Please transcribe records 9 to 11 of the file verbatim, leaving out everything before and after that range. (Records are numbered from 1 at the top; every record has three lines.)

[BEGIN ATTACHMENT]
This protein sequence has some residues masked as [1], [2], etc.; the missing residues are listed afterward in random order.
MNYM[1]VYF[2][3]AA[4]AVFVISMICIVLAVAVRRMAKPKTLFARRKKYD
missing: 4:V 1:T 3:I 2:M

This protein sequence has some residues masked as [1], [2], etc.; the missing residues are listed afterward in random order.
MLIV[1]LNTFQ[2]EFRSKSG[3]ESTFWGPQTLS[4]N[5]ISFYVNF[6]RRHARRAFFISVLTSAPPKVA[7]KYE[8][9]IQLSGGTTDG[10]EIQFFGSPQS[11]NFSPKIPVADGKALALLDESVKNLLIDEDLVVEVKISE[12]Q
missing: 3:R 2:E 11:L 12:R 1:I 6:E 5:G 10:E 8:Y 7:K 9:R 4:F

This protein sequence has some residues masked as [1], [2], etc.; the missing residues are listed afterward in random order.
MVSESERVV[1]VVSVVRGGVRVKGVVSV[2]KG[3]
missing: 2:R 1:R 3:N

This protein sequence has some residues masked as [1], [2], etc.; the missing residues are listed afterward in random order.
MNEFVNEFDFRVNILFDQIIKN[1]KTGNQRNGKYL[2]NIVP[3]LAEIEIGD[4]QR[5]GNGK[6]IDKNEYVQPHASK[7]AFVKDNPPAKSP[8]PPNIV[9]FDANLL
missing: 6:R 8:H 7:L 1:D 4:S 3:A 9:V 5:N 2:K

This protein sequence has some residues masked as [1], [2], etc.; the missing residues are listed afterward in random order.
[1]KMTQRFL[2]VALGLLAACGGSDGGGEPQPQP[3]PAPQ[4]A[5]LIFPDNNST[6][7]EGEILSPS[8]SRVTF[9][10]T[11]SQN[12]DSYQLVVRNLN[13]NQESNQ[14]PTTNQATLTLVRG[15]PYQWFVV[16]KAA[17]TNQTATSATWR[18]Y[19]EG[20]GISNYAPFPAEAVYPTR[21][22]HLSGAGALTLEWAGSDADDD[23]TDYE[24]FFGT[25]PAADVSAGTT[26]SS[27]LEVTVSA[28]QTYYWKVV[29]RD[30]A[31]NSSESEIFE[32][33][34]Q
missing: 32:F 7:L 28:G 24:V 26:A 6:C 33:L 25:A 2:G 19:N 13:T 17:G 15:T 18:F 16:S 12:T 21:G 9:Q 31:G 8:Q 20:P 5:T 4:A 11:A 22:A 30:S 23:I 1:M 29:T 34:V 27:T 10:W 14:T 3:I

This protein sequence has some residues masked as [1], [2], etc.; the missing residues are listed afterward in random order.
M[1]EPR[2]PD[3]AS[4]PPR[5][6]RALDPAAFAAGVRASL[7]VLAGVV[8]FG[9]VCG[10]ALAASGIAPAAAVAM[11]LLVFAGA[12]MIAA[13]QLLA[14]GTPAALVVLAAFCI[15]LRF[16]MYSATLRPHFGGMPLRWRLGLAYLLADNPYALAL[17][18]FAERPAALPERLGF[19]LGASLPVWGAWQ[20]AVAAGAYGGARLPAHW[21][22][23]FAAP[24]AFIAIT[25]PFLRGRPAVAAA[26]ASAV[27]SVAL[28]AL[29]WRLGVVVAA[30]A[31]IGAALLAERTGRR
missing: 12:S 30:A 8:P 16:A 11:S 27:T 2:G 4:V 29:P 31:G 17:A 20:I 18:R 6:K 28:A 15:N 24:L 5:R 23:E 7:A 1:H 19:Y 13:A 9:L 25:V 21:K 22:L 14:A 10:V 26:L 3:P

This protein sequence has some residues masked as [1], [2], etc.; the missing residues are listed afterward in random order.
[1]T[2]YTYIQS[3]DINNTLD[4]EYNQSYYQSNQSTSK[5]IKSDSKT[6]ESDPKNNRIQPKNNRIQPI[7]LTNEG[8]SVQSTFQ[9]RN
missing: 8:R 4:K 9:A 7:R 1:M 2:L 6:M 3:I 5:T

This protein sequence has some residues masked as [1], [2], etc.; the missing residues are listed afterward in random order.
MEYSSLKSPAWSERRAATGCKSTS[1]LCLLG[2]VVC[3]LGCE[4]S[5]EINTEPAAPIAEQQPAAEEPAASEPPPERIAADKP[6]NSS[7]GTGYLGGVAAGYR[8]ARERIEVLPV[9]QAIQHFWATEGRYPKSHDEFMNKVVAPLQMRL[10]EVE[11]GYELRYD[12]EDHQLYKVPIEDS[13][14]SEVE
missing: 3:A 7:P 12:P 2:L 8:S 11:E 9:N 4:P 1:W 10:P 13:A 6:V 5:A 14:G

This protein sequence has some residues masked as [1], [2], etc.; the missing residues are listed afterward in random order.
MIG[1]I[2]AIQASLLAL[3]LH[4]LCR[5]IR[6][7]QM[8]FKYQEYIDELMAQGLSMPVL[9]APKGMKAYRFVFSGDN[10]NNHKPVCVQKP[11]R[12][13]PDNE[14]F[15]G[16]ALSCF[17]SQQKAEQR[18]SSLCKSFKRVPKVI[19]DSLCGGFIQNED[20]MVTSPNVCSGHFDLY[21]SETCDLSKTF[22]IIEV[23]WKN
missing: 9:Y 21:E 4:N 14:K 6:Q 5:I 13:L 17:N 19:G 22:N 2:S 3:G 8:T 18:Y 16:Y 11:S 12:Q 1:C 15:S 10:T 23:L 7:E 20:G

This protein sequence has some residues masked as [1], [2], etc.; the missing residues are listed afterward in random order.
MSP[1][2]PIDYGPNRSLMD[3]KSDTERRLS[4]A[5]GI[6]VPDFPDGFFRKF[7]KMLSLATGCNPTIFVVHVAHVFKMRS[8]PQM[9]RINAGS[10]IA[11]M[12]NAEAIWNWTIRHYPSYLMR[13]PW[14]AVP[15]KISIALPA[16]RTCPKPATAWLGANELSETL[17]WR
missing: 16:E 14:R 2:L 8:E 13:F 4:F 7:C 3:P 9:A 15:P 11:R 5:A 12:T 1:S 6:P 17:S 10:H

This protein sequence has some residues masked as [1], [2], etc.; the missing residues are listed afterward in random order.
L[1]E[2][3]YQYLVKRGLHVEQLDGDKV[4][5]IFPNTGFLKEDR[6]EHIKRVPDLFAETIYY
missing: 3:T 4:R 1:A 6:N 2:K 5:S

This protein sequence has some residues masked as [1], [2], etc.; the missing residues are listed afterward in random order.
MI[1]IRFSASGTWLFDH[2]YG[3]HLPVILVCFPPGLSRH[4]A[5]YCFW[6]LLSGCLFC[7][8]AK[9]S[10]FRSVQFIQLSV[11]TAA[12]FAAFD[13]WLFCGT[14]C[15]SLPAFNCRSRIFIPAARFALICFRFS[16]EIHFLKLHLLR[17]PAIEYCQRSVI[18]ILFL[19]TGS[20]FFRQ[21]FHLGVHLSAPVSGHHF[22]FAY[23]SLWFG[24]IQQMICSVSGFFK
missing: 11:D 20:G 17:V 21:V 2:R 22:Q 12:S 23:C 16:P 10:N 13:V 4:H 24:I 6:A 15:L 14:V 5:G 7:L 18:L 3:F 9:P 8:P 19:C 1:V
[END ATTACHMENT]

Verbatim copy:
This protein sequence has some residues masked as [1], [2], etc.; the missing residues are listed afterward in random order.
MIG[1]I[2]AIQASLLAL[3]LH[4]LCR[5]IR[6][7]QM[8]FKYQEYIDELMAQGLSMPVL[9]APKGMKAYRFVFSGDN[10]NNHKPVCVQKP[11]R[12][13]PDNE[14]F[15]G[16]ALSCF[17]SQQKAEQR[18]SSLCKSFKRVPKVI[19]DSLCGGFIQNED[20]MVTSPNVCSGHFDLY[21]SETCDLSKTF[22]IIEV[23]WKN
missing: 9:Y 21:E 4:N 14:K 6:Q 5:I 13:L 17:N 19:G 22:N 2:S 3:G 8:T 18:Y 16:Y 11:S 12:Q 1:C 15:S 10:T 23:L 7:E 20:G

This protein sequence has some residues masked as [1], [2], etc.; the missing residues are listed afterward in random order.
MSP[1][2]PIDYGPNRSLMD[3]KSDTERRLS[4]A[5]GI[6]VPDFPDGFFRKF[7]KMLSLATGCNPTIFVVHVAHVFKMRS[8]PQM[9]RINAGS[10]IA[11]M[12]NAEAIWNWTIRHYPSYLMR[13]PW[14]AVP[15]KISIALPA[16]RTCPKPATAWLGANELSETL[17]WR
missing: 16:E 14:R 2:L 8:E 13:F 4:F 7:C 3:P 9:A 15:P 11:R 5:A 12:T 1:S 6:P 17:S 10:H

This protein sequence has some residues masked as [1], [2], etc.; the missing residues are listed afterward in random order.
L[1]E[2][3]YQYLVKRGLHVEQLDGDKV[4][5]IFPNTGFLKEDR[6]EHIKRVPDLFAETIYY
missing: 3:T 4:R 1:A 6:N 2:K 5:S